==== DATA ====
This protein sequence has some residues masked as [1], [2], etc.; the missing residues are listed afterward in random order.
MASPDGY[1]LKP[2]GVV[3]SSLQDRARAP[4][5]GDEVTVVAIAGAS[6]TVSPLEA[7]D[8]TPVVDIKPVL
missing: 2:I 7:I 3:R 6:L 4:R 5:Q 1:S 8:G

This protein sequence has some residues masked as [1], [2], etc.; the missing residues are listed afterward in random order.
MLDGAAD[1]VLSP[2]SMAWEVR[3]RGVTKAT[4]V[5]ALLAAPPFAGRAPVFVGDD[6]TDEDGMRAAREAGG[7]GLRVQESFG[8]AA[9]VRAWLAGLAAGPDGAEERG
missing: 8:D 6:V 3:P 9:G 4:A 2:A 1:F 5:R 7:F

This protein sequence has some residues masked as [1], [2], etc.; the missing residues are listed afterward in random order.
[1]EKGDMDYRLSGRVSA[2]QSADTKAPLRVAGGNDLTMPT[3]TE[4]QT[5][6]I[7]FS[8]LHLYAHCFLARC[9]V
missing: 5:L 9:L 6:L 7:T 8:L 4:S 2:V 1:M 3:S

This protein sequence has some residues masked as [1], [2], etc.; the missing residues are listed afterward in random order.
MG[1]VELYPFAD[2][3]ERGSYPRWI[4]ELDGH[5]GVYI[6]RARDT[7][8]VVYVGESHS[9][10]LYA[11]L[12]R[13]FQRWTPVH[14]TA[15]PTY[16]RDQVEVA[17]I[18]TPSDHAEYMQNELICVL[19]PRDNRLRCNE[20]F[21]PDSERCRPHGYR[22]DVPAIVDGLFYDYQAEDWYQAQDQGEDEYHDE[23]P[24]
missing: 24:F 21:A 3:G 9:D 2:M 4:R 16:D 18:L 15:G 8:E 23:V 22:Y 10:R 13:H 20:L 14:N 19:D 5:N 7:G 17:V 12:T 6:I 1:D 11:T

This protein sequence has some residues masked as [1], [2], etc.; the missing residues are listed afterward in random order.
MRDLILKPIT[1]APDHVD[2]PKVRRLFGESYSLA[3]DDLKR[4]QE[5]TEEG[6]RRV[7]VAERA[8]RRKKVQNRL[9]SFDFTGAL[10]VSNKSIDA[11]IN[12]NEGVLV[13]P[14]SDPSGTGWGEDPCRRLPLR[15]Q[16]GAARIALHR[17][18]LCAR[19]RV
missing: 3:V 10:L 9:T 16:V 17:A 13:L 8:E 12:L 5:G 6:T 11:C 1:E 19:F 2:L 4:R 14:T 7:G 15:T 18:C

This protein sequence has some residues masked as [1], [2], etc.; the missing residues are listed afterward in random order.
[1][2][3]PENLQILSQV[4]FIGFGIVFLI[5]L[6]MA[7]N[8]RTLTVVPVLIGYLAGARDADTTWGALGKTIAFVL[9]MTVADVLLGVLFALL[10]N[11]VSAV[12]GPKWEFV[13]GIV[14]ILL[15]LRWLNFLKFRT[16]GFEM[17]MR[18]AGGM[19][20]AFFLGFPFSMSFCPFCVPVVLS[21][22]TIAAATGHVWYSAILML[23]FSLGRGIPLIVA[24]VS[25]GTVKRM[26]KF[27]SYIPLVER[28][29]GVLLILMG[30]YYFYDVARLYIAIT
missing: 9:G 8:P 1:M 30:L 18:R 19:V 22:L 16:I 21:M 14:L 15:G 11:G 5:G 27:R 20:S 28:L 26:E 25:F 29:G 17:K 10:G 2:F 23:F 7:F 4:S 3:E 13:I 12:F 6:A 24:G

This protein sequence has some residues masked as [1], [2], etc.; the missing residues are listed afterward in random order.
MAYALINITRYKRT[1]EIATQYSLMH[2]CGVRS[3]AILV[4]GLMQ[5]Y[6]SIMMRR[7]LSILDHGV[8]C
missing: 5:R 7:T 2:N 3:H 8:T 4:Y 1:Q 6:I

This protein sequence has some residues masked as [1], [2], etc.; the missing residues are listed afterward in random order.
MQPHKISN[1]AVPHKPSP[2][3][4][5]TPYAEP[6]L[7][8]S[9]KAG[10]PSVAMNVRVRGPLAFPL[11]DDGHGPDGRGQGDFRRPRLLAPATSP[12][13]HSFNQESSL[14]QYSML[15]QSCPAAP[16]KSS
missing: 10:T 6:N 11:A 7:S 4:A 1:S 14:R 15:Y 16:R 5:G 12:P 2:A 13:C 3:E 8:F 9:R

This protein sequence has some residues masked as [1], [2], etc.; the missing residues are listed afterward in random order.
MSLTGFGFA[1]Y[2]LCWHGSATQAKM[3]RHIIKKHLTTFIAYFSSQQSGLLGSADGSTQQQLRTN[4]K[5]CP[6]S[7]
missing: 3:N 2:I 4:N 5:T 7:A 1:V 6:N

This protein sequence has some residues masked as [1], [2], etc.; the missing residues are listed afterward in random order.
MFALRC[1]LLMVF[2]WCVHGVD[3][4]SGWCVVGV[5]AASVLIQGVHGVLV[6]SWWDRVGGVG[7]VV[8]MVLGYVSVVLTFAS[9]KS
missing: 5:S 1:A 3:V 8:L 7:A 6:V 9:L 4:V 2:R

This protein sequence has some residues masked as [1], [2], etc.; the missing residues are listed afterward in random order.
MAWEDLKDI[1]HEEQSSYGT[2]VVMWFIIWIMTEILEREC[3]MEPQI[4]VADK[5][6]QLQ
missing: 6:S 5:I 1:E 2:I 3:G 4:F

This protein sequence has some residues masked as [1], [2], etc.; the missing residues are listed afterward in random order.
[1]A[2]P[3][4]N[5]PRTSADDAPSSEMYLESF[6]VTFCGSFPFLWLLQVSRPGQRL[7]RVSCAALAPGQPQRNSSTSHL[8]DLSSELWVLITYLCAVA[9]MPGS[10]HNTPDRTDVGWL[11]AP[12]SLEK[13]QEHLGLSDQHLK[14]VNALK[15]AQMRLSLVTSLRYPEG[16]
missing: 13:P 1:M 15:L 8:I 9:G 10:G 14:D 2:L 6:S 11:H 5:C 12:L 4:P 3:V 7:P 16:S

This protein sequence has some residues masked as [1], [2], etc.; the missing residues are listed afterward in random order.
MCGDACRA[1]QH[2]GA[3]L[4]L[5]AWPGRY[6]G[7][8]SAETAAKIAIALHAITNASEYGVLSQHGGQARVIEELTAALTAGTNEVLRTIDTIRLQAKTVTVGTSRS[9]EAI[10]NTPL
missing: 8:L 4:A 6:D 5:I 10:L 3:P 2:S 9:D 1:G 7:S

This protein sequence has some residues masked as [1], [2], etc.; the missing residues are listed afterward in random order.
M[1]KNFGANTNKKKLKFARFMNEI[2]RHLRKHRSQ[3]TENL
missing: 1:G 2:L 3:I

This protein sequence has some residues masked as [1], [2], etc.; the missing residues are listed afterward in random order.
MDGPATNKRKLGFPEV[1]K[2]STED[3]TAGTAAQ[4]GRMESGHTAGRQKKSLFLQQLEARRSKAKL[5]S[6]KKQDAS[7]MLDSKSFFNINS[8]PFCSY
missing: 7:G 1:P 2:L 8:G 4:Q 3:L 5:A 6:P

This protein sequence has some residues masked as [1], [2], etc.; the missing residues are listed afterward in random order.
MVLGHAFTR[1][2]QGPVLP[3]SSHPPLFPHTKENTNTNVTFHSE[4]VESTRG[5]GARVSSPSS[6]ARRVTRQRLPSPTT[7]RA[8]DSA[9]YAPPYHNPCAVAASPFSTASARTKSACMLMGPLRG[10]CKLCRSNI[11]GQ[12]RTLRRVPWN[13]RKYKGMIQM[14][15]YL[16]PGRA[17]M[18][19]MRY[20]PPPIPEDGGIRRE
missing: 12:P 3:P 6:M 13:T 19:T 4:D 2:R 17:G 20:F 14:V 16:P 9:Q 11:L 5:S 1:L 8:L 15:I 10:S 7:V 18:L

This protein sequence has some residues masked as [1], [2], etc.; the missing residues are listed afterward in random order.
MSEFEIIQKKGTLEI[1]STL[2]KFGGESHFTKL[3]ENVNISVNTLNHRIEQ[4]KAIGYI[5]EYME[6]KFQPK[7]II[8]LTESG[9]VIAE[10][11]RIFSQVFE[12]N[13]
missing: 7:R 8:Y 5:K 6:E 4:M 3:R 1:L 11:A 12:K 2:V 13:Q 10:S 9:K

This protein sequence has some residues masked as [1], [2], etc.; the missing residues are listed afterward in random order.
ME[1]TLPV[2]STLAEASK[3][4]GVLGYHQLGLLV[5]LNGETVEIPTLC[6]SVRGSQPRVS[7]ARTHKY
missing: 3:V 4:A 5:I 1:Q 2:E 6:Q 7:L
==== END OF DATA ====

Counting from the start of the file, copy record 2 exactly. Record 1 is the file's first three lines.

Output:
This protein sequence has some residues masked as [1], [2], etc.; the missing residues are listed afterward in random order.
MLDGAAD[1]VLSP[2]SMAWEVR[3]RGVTKAT[4]V[5]ALLAAPPFAGRAPVFVGDD[6]TDEDGMRAAREAGG[7]GLRVQESFG[8]AA[9]VRAWLAGLAAGPDGAEERG
missing: 8:D 6:V 3:P 9:G 4:A 2:A 1:F 5:R 7:F